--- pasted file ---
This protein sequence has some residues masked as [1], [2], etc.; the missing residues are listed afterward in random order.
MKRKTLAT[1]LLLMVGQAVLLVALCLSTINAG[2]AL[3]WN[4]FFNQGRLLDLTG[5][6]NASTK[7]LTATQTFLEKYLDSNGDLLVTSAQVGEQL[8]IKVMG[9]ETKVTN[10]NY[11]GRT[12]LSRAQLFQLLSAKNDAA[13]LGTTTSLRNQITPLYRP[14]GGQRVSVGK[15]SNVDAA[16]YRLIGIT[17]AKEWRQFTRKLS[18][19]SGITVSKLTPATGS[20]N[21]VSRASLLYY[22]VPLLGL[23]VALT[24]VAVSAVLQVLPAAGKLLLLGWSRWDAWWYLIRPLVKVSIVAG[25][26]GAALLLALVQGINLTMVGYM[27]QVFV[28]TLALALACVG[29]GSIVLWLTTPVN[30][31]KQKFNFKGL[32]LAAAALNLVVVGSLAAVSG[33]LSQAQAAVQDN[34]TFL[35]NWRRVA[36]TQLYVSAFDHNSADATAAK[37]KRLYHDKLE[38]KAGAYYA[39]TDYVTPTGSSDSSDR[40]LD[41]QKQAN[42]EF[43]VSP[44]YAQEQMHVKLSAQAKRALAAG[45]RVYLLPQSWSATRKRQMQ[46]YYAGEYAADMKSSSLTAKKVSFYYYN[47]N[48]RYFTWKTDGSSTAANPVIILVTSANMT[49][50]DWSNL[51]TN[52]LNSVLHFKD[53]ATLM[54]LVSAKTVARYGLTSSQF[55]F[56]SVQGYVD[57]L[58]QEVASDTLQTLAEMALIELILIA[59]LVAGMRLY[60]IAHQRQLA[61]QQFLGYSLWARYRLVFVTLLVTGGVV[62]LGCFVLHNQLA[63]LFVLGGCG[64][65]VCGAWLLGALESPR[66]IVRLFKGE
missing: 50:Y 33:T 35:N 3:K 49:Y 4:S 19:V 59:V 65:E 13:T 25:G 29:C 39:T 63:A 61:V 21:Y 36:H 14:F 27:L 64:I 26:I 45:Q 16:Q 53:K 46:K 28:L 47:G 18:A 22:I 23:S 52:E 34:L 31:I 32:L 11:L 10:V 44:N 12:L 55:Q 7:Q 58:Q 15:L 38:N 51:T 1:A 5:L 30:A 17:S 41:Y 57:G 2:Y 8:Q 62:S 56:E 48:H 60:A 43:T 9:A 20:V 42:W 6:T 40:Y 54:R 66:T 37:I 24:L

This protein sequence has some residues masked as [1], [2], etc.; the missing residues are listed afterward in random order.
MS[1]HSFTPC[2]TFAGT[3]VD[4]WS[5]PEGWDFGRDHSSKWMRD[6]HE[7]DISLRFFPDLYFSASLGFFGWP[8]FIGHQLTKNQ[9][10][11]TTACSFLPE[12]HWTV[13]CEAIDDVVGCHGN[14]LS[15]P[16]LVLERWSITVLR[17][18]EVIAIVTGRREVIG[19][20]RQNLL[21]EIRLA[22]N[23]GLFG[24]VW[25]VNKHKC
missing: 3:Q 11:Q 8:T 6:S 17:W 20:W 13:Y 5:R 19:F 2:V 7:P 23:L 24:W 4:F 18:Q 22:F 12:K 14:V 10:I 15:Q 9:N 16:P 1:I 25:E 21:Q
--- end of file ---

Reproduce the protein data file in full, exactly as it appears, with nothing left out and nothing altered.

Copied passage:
This protein sequence has some residues masked as [1], [2], etc.; the missing residues are listed afterward in random order.
MKRKTLAT[1]LLLMVGQAVLLVALCLSTINAG[2]AL[3]WN[4]FFNQGRLLDLTG[5][6]NASTK[7]LTATQTFLEKYLDSNGDLLVTSAQVGEQL[8]IKVMG[9]ETKVTN[10]NY[11]GRT[12]LSRAQLFQLLSAKNDAA[13]LGTTTSLRNQITPLYRP[14]GGQRVSVGK[15]SNVDAA[16]YRLIGIT[17]AKEWRQFTRKLS[18][19]SGITVSKLTPATGS[20]N[21]VSRASLLYY[22]VPLLGL[23]VALT[24]VAVSAVLQVLPAAGKLLLLGWSRWDAWWYLIRPLVKVSIVAG[25][26]GAALLLALVQGINLTMVGYM[27]QVFV[28]TLALALACVG[29]GSIVLWLTTPVN[30][31]KQKFNFKGL[32]LAAAALNLVVVGSLAAVSG[33]LSQAQAAVQDN[34]TFL[35]NWRRVA[36]TQLYVSAFDHNSADATAAK[37]KRLYHDKLE[38]KAGAYYA[39]TDYVTPTGSSDSSDR[40]LD[41]QKQAN[42]EF[43]VSP[44]YAQEQMHVKLSAQAKRALAAG[45]RVYLLPQSWSATRKRQMQ[46]YYAGEYAADMKSSSLTAKKVSFYYYN[47]N[48]RYFTWKTDGSSTAANPVIILVTSANMT[49][50]DWSNL[51]TN[52]LNSVLHFKD[53]ATLM[54]LVSAKTVARYGLTSSQF[55]F[56]SVQGYVD[57]L[58]QEVASDTLQTLAEMALIELILIA[59]LVAGMRLY[60]IAHQRQLA[61]QQFLGYSLWARYRLVFVTLLVTGGVV[62]LGCFVLHNQLA[63]LFVLGGCG[64][65]VCGAWLLGALESPR[66]IVRLFKGE
missing: 50:Y 33:T 35:N 3:K 49:Y 4:S 19:V 59:V 65:E 13:T 25:G 29:C 39:T 63:A 61:V 21:Y 36:H 14:F 27:L 64:I 26:I 45:Q 16:Q 53:K 46:K 28:L 47:G 18:A 22:I 23:S 52:E 34:L 31:I 32:L 11:L 10:V 44:N 12:L 55:Q 7:Q 58:Q 15:L 38:N 51:T 1:A 5:L 30:A 17:S 41:Y 57:G 2:Y 8:Q 62:S 56:E 48:H 60:A 43:T 9:A 20:V 42:W 6:T 40:Y 54:R 66:T 37:I 24:L

This protein sequence has some residues masked as [1], [2], etc.; the missing residues are listed afterward in random order.
MS[1]HSFTPC[2]TFAGT[3]VD[4]WS[5]PEGWDFGRDHSSKWMRD[6]HE[7]DISLRFFPDLYFSASLGFFGWP[8]FIGHQLTKNQ[9][10][11]TTACSFLPE[12]HWTV[13]CEAIDDVVGCHGN[14]LS[15]P[16]LVLERWSITVLR[17][18]EVIAIVTGRREVIG[19][20]RQNLL[21]EIRLA[22]N[23]GLFG[24]VW[25]VNKHKC
missing: 3:Q 11:Q 8:T 6:S 17:W 20:W 13:Y 5:R 19:F 2:V 7:P 23:L 24:W 4:F 18:Q 22:F 12:K 14:V 10:I 15:Q 9:N 16:P 1:I 25:E 21:Q